The author thinks it is “by rediscovering and recommitting to our American identity” that the country can heal, he implores us to “renew our fidelity to the values that bind us.” So, what is that “American identity,” what are those values? 13/ https://twitter.com/tzimmer_history/status/1545426940504543236/photo/1

Thankfully, the author is very clear: “We” – he means: we Americans, all of us – “believe in equal representation, equal rights and equal justice.” No, really: The president of the Ford Foundation looks at America in 2022 and proclaims those are values shared by all. 14/ https://twitter.com/tzimmer_history/status/1545427119563472896/photo/1

I understand, of course, the aspirational nature of this essay. But here, the aspirational spin serves to entirely obscure the actual nature of the political conflict and provides cover and legitimization to the reactionary political project. 15/

The reality of American politics is that one party is dominated by reactionary forces that do not believe in equal representation and equal rights, that a sizable portion of the electorate is not willing to accept those values and favors white conservative rule instead. 16/

If what the author is proclaiming about American identity and shared values was even remotely true, the fundamental conflict over democracy that defines the country wouldn’t exist. “My solution to the conflict is to simply deny it exists.” Brilliant. 17/

It’s all presented in words that may sound good in a vacuum. But in the reality of the political conflict, they not only ring hollow, but, at times, feel like cruel taunts. What does it mean “to listen with humility, curiosity and empathy – with open hearts and minds”? 18/ https://twitter.com/tzimmer_history/status/1545427792212393986/photo/1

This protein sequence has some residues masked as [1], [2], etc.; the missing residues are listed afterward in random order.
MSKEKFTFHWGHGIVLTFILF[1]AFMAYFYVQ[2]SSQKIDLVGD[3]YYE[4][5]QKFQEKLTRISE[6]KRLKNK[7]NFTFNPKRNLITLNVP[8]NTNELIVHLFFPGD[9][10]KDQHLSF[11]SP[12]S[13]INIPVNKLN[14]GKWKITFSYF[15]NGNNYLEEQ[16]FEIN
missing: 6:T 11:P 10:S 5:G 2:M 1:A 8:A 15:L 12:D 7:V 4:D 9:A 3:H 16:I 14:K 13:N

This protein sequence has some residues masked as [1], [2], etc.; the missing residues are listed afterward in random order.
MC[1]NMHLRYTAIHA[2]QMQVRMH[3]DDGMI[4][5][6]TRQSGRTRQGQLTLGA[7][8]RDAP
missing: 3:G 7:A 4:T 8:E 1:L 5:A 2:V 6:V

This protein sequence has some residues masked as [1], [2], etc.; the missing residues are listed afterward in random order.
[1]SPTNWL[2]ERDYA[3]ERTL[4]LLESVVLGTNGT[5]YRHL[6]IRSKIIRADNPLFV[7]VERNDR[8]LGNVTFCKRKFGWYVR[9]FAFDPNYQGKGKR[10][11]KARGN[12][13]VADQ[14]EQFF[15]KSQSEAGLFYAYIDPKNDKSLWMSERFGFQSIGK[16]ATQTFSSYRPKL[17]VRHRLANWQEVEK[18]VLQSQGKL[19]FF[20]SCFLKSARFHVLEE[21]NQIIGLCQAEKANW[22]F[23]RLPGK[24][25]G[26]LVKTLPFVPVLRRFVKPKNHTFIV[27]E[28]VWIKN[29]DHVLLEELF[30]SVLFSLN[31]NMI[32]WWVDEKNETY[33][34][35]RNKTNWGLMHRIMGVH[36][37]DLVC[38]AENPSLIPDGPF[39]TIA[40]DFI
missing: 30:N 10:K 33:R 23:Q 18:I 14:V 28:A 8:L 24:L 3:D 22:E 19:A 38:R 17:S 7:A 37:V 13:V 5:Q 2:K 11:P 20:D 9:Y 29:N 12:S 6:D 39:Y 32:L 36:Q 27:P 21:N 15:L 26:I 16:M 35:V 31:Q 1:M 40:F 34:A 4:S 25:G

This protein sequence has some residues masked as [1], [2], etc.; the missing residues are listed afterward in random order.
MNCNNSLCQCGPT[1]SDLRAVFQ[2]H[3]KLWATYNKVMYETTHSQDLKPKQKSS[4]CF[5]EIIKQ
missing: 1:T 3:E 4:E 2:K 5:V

If this is directed at the reactionaries who are committed to taking away people’s bodily autonomy and deny them, in the case of trans people, for instance, even the right to exist in the public square, it is astonishingly naïve and, politically speaking, bizarrely impotent. 19/

If, however, it is directed at the people who are targeted by the reactionary assault, who have their equality, dignity, and civil rights stripped away, then it’s just an outrageous call for the victims to be more understanding towards their abusers. 20/

Consider this: This essay, ostensibly a reflection on what threatens American democracy, does not contain the words “Republican,” “conservative,” or “reactionary.” It is so abstract and vague that the actual political conflict becomes entirely unrecognizable and invisible. 21/

I find it really hard to be inspired by something that is so inadequate analytically, so full of empty claims and proclamations. It’s a marvelous act of obscuring rather than illuminating what is actually threatening American democracy, and as such, it is highly problematic. 22/

This essay is interesting and significant as a window into the worldview, mindset, and political analysis of an ostensibly liberal elite, and as such, it might help explain why the response from these circles to the acute crisis of American democracy has been so inadequate. 23/

I worry that it is also significant in the political impact it has. Not this single piece by itself, of course. But these elites matter, they possess big public platforms and tremendous influence. And if they go around the country offering people this… that’s a problem. 24/

If America’s liberal elites and institutions, tasked with upholding and defending democracy, either don’t understand the situation or simply can’t bring themselves to address it openly and act accordingly, democracy in this country stands little chance. /end